US authorities have vowed to extend their cyber defense capabilities to Japan, in order to help the country fend off digital attacks against its military bases and hard infrastructure.
The US-Japan Cyber Defense Policy Working Group announced over the weekend that there is a “growing level of sophistication among malicious cyber actors, including non-state and state-sponsored actors.” Japan has been slow to build its cyber defense capabilities though: its current digital defense unit has around 90 members, compared to over 6,000 people at the Pentagon, reports Reuters.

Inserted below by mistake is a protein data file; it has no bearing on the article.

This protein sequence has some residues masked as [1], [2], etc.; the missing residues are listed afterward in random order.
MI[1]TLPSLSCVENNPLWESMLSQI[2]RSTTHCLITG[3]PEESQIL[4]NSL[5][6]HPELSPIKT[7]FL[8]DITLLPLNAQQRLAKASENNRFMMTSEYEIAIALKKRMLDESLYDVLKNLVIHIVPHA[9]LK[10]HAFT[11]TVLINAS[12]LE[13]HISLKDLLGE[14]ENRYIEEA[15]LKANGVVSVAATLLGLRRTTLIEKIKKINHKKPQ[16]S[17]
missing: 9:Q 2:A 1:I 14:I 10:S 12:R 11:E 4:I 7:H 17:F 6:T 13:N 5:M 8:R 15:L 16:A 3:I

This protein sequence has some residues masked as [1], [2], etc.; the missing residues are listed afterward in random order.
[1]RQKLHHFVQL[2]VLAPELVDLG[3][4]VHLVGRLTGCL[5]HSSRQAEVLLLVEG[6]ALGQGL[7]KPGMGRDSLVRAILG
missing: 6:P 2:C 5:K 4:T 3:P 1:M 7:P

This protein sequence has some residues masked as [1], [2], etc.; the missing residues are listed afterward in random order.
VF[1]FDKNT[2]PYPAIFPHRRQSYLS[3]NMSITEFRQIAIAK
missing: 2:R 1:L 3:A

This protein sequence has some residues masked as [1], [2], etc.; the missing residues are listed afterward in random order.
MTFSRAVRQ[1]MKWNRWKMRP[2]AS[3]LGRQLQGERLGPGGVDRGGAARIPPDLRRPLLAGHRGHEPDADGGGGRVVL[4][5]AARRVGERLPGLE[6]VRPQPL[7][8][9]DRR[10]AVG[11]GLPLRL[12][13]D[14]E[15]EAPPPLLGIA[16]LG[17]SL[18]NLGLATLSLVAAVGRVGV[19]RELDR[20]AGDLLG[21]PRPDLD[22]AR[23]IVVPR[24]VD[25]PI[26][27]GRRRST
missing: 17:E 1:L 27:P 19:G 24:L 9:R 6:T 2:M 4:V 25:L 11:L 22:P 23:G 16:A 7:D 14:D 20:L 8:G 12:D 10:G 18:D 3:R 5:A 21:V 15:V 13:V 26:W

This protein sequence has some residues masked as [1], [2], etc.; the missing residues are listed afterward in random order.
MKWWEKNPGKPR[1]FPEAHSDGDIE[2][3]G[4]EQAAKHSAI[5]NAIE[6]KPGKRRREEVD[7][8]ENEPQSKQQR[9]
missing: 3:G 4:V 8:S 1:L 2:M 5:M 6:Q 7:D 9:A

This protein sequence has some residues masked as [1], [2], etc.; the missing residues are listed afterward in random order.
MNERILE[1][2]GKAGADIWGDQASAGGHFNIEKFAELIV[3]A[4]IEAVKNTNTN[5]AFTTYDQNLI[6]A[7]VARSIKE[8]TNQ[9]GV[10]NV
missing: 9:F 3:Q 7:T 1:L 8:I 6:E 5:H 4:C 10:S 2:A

With cyber attacks from China and North Korea a very real threat, and “assaults on government websites... now being detected ever few seconds,” according to Reuters, the US is stepping in to lend a hand. US Defense Secretary Ash Carter has, apparently, met with his Japanese equal Gen Nakatani to discuss the cyber weapons the U.S. has to offer. For its part, Japan has said that it’s committed to contributing to “efforts for addressing various cyber threats, including those against Japanese critical infrastructure and services utilized by the Japan Self-Defense Forces and U.S. Forces.”